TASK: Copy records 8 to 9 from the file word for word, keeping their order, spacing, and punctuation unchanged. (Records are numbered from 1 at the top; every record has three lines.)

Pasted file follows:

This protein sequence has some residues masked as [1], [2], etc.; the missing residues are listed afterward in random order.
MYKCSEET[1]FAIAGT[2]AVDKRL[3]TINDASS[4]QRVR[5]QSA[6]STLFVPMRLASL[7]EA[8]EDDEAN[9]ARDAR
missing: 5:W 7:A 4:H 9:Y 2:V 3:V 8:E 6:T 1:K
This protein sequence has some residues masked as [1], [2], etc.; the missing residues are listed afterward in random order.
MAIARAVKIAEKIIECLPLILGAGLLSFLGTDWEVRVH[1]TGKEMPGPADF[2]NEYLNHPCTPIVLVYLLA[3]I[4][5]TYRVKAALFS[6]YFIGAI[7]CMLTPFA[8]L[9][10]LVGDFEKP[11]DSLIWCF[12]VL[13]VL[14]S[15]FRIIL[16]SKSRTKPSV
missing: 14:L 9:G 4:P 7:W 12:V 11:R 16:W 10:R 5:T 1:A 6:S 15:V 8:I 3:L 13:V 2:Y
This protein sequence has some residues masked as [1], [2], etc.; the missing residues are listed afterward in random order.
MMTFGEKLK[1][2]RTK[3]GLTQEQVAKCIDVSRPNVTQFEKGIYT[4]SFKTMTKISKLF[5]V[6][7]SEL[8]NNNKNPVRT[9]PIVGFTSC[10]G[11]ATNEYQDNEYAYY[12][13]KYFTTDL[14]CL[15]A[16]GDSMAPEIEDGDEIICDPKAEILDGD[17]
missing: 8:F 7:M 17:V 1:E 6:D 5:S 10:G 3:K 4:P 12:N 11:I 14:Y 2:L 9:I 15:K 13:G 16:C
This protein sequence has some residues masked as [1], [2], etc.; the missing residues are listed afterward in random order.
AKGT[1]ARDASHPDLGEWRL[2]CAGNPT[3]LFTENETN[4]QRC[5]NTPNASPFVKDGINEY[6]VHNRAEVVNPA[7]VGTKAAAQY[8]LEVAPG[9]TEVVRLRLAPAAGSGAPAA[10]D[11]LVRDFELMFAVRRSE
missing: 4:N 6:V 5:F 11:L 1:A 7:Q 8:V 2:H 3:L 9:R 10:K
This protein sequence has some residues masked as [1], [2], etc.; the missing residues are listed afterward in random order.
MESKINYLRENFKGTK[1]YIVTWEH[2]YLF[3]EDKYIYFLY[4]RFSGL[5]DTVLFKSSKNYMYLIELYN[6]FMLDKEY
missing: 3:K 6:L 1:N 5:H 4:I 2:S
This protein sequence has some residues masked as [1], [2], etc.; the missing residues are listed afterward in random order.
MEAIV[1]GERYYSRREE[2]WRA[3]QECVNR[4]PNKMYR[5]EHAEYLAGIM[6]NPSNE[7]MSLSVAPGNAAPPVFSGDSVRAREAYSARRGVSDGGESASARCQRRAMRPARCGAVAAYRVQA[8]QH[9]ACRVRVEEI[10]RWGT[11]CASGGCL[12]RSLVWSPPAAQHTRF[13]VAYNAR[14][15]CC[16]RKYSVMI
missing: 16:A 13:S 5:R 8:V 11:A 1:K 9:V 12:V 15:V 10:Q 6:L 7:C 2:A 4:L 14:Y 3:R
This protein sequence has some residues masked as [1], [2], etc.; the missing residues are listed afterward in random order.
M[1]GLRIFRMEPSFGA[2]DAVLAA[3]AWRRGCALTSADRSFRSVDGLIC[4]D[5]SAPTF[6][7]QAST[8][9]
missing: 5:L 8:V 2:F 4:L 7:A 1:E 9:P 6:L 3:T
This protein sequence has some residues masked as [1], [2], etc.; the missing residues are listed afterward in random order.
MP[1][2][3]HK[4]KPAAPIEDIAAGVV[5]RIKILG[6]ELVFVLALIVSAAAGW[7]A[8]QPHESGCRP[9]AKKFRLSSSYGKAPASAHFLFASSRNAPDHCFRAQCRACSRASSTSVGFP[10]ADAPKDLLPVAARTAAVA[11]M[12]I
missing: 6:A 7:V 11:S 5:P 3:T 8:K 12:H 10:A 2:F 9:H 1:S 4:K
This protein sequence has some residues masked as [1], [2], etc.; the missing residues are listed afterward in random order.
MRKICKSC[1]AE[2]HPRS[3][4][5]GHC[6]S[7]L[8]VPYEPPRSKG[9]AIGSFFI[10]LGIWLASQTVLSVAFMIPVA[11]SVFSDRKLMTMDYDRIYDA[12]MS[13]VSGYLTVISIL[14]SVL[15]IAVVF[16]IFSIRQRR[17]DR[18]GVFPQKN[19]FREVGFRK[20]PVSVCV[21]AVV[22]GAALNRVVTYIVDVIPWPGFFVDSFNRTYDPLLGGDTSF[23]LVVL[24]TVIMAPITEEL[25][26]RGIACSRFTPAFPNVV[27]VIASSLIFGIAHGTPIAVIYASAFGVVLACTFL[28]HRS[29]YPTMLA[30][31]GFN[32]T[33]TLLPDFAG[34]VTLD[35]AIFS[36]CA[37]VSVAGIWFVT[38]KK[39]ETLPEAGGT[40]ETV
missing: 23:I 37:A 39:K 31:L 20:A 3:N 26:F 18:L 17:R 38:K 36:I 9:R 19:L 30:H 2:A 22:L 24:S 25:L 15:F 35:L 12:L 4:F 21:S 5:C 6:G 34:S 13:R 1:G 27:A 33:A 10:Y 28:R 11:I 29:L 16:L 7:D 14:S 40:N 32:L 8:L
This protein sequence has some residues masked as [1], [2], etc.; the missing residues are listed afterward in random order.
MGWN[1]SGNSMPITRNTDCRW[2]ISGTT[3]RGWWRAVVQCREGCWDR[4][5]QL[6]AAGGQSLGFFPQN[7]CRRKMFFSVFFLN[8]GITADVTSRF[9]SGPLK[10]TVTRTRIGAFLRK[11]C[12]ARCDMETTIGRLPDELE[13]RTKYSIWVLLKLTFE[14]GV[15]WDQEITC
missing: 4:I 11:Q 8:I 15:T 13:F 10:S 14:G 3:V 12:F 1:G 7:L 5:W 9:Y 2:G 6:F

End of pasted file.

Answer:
This protein sequence has some residues masked as [1], [2], etc.; the missing residues are listed afterward in random order.
MP[1][2][3]HK[4]KPAAPIEDIAAGVV[5]RIKILG[6]ELVFVLALIVSAAAGW[7]A[8]QPHESGCRP[9]AKKFRLSSSYGKAPASAHFLFASSRNAPDHCFRAQCRACSRASSTSVGFP[10]ADAPKDLLPVAARTAAVA[11]M[12]I
missing: 6:A 7:V 11:S 5:P 3:T 8:K 12:H 10:A 2:F 9:H 1:S 4:K
This protein sequence has some residues masked as [1], [2], etc.; the missing residues are listed afterward in random order.
MRKICKSC[1]AE[2]HPRS[3][4][5]GHC[6]S[7]L[8]VPYEPPRSKG[9]AIGSFFI[10]LGIWLASQTVLSVAFMIPVA[11]SVFSDRKLMTMDYDRIYDA[12]MS[13]VSGYLTVISIL[14]SVL[15]IAVVF[16]IFSIRQRR[17]DR[18]GVFPQKN[19]FREVGFRK[20]PVSVCV[21]AVV[22]GAALNRVVTYIVDVIPWPGFFVDSFNRTYDPLLGGDTSF[23]LVVL[24]TVIMAPITEEL[25][26]RGIACSRFTPAFPNVV[27]VIASSLIFGIAHGTPIAVIYASAFGVVLACTFL[28]HRS[29]YPTMLA[30][31]GFN[32]T[33]TLLPDFAG[34]VTLD[35]AIFS[36]CA[37]VSVAGIWFVT[38]KK[39]ETLPEAGGT[40]ETV
missing: 23:I 37:A 39:K 31:L 20:A 3:N 26:F 18:L 17:R 38:K 36:I 9:R 19:L 30:H 2:A 22:L 24:S 25:L 15:F 35:L 12:L 4:F 21:S 5:C 6:G 34:S 13:R 1:G 27:A 33:A 10:Y 28:R 11:I 29:L 16:L 7:D 14:S 40:N 32:L 8:L